By Mary Kate McGrath - November 12, 2020
Title IX policy was recently updated on the federal level, requiring school districts, colleges or universities, and public institutions to adjust reporting protocol. In May, the Department of Education released new Title IX provisions, changing the process for investigating and managing claims, with widespread implications for safety management teams. Administrators for K-12 schools must be aware of the ED’s Title IX updates, and make the appropriate adjustments to school safety plans.
Title IX is a federal mandate that protects people from discrimination based on sex in education programs or activities that receive federal funding. The statute applies to institutions that receive federal funding assistance from the ED, including 16,500 local school districts, 7,000 post-secondary institutions, as well as many charter schools, libraries, and museums, as per the Department of Education website.
The new provisions - which largely impact processing of sexual assault and dating violence reports - will have the greatest impact on higher education institutions, but remain relevant for K-12 administrators.
K-12 safety managers should review the Department of Education’s Title IX updates and adjust their safety planning appropriately. The new policy updates will impact several key areas of emergency response, including threat assessment, investigation protocols, student support strategies, and communication with parents or other relevant individuals.
Emergency managers should reevaluate their security planning to align with these changes, making critical updates to their violence prevention planning, social services offered to students, and communication tools or protocols.
One key update for K-12 administrators to note is a requirement to “respond promptly when any school employee has notice of sexual harassment.” The Office of Civil Rights defines sexual harassment as any “unwelcome sexual conduct that creates an intimidating, hostile, or abusive environment that is so severe or pervasive it prevents a student from fully participating in an educational program or activity.” This new requirement requires administrators to have an effective procedure in place for managing sexual harassment complaints, as well as a relative timeline for completing investigations.
Several Title IX changes require administrators to take a more proactive stance. The emergency removal provision, for example, directly impacts threat assessment on K-12 campuses. The ED’s new policy rules that schools cannot remove a student who has been accused of sexual harassment unless they’ve gone through the complaint process. This means that any student who has been accused of sexual harassment or assault cannot be removed or receive an interim suspension - including participation in sports or other school-related activities - until the grievance process concludes.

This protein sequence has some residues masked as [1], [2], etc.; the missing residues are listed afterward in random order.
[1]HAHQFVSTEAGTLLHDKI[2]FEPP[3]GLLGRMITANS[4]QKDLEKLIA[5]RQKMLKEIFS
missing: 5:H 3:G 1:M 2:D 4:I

There is a two-part threat assessment exemption to the new Title IX non-removal clause, which allows for an individual to be removed if found to be an immediate safety threat, according to Campus Safety Magazine. The exemption requires:
The new Title IX policy doesn’t mandate a threat assessment team for K-12 schools, but training a team on threat identification, assessment, and management can put a school in a better position to manage reports, both in regards to student safety and legal compliance.
Administrators will also be need to continue to prioritize safety and support for victims. While principals or other disciplinary administrators will be limited in their ability to suspend accused students, there are many strategies for managing student safety amid serious allegations. If possible, safety managers can shift class scheduling to avoid contact between victims and alleged assailants, provide a security officer escort between classes, or restrict contact between involved parties.
Title IX also allows victims to make recommendations about investigation proceedings, such as opting for a restorative justice approach or choosing to limit contact throughout the investigation. Teachers can also refer students to a guidance counselor or social workers for additional support throughout the grievance process.
The Department of Education’s new policies require all students, employees, and staff to have a clear, accessible option for reporting sexual harassment or assault. For years, safety experts have pointed to tip-reporting technology as a necessary part of proactive threat assessment and safety procedures.
The use of a two-way tip texting system can both empower victims of sexual assault to report an incident and provide administrators with a secure, expedient medium through which to begin the investigation process. The tip-reporting technology also allows students to report suspicious behavior anonymously, improving threat-assessment posture both for Title IX concerns as well as other potential risks.
Technology can also play a role in communicating Title IX changes and managing compliance with investigation procedure. A mass notification system can facilitate Title IX compliance by informing parents of Title IX updates and how it might impact K-12 protocol at the start of each year.
Keeping the community informed of procedures and protocols can ensure parents understand the process, and that students involved in a reported incident are guaranteed a swift and thorough response. It can also continue to keep channels of communication open throughout the process, allowing administrators to reach out to involved parties about the complaint and investigation at every step of the process, further preventing confusion and allowing victims to know their rights.
Mary Kate is a content specialist and social media manager for the Rave Mobile Safety team. She writes about public safety for the state & local and education spheres.
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